website or Twitter account for links to blog posts, podcasts and other resources.
And if you don't have time to read lots of lengthy posts, here's a short one from Church Action on Poverty - Why we should close the gap between rich and poor, in seven pictures (and two cats)
As for me, thinking about what to write has been both exciting and daunting. Inequality is a HUGE theme, pervading every part of the world and area of life. It is something I have grown up with, often experienced in all its rawness at first hand. Even if I only focused my post on the UK I was still faced with hundreds of things I could write about. Where to start, let alone what to say?
But then, a few days ago, the word inequality appeared in my Twitter stream, and I knew what I needed to focus on. It was in a tweet from Harry Leslie Smith, a 91-year-old campaigner, author of the recently published Harry's Last Stand. Born and brought up in grinding, relentless poverty, Harry recalls the inequality of life before the welfare state and the National Health Service, when those who had money could afford doctors and medicines, while his sister died of TB in the workhouse infirmary - the only "care" available for her. You can read an abridged extract here.
It strikes me that the Smiths were what we nowadays call "hard working poor": people working long, exhausting shifts in the hardest of manual jobs, but still barely managing to keep their children fed, housed and clothed. CEOs and business leaders work long hours too, of course, but they at least are rewarded with obscenely high salaries, bonuses and perks. MPs also work hard, but whenever they feel that £67,000 per annum plus expenses isn't nearly enough, they can vote themselves a pay rise - and then still manage to look their poor constituents in the eye. Meanwhile, nurses and paramedics are told the public purse cannot afford to give them a 1% increase - although that public purse could easily be made much larger if the government stopped giving tax cuts to those who are already opulently rich, and pursued wealthy tax dodgers with the same vigour they reserve for benefit fraud.
So much inequality, in what is supposed to be an enlightened society... And such unenlightened, unfair solutions. Bankers and businesses caused the conditions which led to austerity, but the disabled and already poor are made to pay the price, and are often derided and scapegoated in the process.
I realise too that Harry Smith was forged in the same unsparing crucible as Nye Bevan, the Labour politician who, having seen his father and others die needlessly, masterminded the creation of the National Health Service. They were part of a movement and desire to build a better world out of the destructive ruins of World War II, which included social housing, health and welfare provision for the poor: to bring in fairness and equality, and banish the final ghosts of the conditions Harry grew up with, which we often describe as Dickensian, easily forgetting that Charles Dickens experienced poverty and inequality a full century before Harry's birth. What we cannot forget though, is that even now, despite the advances which mean even the poorest have electricity and indoor plumbing, about one million people - including poorly paid workers and those with disabilities - rely on food banks and charities to ensure they and their children have enough to eat.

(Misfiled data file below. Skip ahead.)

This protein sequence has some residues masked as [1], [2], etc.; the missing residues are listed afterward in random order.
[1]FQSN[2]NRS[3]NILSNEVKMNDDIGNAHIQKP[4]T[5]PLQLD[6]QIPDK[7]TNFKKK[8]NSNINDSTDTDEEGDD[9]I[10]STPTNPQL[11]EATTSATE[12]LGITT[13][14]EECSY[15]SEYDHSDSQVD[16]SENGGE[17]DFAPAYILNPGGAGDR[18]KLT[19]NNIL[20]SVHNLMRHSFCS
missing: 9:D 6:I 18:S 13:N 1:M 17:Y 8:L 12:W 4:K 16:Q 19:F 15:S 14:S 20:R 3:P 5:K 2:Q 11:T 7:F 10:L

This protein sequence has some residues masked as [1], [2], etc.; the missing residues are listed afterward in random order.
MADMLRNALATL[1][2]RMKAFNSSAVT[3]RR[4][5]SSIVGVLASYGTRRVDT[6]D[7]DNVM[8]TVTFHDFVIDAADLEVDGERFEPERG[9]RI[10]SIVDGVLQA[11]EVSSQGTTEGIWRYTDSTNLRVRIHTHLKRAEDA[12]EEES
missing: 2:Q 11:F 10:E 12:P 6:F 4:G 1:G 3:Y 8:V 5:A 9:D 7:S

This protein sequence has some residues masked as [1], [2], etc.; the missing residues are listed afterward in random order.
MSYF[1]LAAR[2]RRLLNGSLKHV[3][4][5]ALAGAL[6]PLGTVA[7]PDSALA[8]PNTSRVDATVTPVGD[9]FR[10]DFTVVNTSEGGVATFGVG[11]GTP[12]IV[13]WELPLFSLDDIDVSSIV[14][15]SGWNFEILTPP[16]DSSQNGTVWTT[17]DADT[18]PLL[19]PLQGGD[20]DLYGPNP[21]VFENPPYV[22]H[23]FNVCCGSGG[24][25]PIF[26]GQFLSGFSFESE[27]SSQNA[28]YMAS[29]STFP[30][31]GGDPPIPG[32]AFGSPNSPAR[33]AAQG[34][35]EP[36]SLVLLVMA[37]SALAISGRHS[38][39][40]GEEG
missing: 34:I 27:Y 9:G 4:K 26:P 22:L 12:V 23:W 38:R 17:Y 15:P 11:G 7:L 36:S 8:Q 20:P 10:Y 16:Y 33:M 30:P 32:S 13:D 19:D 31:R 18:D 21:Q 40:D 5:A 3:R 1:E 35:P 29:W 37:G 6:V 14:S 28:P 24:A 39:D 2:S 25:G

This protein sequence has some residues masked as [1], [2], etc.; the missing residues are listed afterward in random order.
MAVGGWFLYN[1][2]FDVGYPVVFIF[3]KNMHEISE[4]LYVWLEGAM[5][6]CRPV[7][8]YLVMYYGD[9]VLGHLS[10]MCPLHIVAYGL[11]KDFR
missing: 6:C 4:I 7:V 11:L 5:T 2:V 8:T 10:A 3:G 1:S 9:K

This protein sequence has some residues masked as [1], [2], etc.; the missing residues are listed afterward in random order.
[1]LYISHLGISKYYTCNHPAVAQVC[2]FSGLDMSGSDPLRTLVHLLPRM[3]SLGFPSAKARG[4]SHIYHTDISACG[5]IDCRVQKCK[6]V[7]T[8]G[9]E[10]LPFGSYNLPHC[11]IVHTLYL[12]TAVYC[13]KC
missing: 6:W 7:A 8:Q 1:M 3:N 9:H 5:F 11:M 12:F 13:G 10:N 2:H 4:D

So when the government says cutting benefits and the public sector is the only way out of the economic deficit I wonder what happened to the spirit of a society which, despite post-War austerity, was able to boost welfare, build social housing and create the NHS. And I also wonder... what does it say about modern Britain, that it allows its most vulnerable citizens to suffer most from a crisis caused by corporate greed?
One of Dickens' most famous characters, Ebenezer Scrooge, had the benefit of visits from the ghost of Jacob Marley, rattling his self-inflicted chains and summoning other spirits to show Scrooge the error of his ways. Scrooge was shown his miserable, lonely past and future, and given the chance to change his present in order to change his future. We as a nation have been given our own "ghost of times past", in the shape of Harry Smith and others of his generation to remind us of the awfulness of conditions our grandparents thought had been consigned to history. The memories might well be grim and harrowing, but - as with tales of war, violence and oppression - we need to hear them, in order to learn and vow "never again".
Like Scrooge, we can and must change our present, in order to build a more just and equal future. Because if not... then Harry/Marley's dire warnings will come to pass, and times past and times to come will look frighteningly similar.